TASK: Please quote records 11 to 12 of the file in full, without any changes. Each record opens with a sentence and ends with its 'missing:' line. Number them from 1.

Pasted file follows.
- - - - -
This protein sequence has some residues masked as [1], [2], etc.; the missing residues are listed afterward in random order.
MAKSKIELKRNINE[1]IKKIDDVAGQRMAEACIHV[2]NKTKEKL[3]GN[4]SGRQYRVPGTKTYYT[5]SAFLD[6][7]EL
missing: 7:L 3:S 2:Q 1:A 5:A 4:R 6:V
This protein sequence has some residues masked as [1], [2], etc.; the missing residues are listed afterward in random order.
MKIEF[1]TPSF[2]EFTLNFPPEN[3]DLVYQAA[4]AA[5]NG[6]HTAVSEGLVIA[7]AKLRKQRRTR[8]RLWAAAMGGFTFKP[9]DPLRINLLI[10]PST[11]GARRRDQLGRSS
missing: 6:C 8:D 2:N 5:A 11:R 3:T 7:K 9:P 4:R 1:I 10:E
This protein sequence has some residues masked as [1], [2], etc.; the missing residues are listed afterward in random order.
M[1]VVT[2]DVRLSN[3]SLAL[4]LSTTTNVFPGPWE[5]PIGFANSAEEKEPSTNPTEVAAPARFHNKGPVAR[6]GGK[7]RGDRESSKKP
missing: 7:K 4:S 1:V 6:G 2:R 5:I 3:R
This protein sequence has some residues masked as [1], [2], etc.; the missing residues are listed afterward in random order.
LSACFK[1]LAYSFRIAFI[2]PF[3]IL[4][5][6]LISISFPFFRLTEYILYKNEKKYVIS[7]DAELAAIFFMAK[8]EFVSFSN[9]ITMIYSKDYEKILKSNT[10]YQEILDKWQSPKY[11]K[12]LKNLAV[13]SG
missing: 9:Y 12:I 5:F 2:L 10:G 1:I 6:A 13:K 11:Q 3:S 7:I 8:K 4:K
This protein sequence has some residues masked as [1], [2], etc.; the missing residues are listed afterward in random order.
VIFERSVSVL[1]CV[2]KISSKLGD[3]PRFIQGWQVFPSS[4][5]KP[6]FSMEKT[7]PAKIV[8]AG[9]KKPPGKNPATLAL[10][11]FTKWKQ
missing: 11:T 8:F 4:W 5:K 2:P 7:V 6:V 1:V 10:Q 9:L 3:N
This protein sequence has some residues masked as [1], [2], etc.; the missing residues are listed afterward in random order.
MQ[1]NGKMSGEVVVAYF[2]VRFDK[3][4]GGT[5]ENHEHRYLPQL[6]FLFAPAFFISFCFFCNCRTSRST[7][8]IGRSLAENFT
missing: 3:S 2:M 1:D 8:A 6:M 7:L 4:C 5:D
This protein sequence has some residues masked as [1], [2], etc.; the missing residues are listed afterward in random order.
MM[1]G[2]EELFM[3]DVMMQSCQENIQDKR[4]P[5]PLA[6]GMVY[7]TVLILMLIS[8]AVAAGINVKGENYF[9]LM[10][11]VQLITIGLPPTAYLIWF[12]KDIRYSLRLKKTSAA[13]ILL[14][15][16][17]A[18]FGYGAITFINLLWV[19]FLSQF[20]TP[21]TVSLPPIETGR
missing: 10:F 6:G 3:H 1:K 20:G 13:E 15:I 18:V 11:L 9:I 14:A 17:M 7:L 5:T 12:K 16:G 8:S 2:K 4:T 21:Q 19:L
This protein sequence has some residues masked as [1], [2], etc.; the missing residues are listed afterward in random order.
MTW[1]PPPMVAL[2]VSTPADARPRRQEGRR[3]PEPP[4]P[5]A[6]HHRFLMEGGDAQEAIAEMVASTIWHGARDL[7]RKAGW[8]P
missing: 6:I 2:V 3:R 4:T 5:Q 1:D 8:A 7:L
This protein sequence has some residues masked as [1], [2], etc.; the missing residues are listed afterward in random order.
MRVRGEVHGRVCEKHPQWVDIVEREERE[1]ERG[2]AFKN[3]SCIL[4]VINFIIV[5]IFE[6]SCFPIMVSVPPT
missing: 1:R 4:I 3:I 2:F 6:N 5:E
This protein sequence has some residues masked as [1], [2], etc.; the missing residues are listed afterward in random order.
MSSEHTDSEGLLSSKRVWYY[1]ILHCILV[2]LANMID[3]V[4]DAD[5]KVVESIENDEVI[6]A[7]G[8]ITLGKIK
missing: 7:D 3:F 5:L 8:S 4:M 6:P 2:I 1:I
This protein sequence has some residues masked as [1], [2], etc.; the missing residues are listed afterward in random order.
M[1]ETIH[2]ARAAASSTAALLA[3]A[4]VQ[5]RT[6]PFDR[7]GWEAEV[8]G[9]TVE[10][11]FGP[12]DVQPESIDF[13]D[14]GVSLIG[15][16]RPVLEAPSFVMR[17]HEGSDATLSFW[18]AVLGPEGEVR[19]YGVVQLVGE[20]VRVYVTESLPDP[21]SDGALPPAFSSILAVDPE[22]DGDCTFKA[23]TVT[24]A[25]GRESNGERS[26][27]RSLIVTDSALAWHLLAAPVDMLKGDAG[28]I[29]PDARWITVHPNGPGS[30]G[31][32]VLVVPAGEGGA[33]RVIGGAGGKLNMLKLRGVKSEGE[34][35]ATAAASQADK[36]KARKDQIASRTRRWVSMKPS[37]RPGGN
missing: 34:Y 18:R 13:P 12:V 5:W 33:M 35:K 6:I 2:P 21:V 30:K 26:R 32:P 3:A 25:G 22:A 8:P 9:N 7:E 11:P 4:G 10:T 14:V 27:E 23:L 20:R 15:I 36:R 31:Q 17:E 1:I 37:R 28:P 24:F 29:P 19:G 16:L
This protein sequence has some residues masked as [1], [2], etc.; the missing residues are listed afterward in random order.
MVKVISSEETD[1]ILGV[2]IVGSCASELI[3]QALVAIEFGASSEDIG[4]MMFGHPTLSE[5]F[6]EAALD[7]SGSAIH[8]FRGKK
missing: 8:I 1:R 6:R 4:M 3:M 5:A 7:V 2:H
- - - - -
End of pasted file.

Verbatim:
This protein sequence has some residues masked as [1], [2], etc.; the missing residues are listed afterward in random order.
M[1]ETIH[2]ARAAASSTAALLA[3]A[4]VQ[5]RT[6]PFDR[7]GWEAEV[8]G[9]TVE[10][11]FGP[12]DVQPESIDF[13]D[14]GVSLIG[15][16]RPVLEAPSFVMR[17]HEGSDATLSFW[18]AVLGPEGEVR[19]YGVVQLVGE[20]VRVYVTESLPDP[21]SDGALPPAFSSILAVDPE[22]DGDCTFKA[23]TVT[24]A[25]GRESNGERS[26][27]RSLIVTDSALAWHLLAAPVDMLKGDAG[28]I[29]PDARWITVHPNGPGS[30]G[31][32]VLVVPAGEGGA[33]RVIGGAGGKLNMLKLRGVKSEGE[34][35]ATAAASQADK[36]KARKDQIASRTRRWVSMKPS[37]RPGGN
missing: 34:Y 18:R 13:P 12:V 5:W 33:M 35:K 6:I 2:P 21:V 30:K 26:R 32:P 3:A 25:G 22:A 8:P 9:N 7:E 11:P 4:G 10:T 14:V 27:E 23:L 20:R 15:I 36:R 31:Q 17:E 1:I 37:R 28:P 24:F 29:P 19:G 16:L
This protein sequence has some residues masked as [1], [2], etc.; the missing residues are listed afterward in random order.
MVKVISSEETD[1]ILGV[2]IVGSCASELI[3]QALVAIEFGASSEDIG[4]MMFGHPTLSE[5]F[6]EAALD[7]SGSAIH[8]FRGKK
missing: 8:I 1:R 6:R 4:M 3:M 5:A 7:V 2:H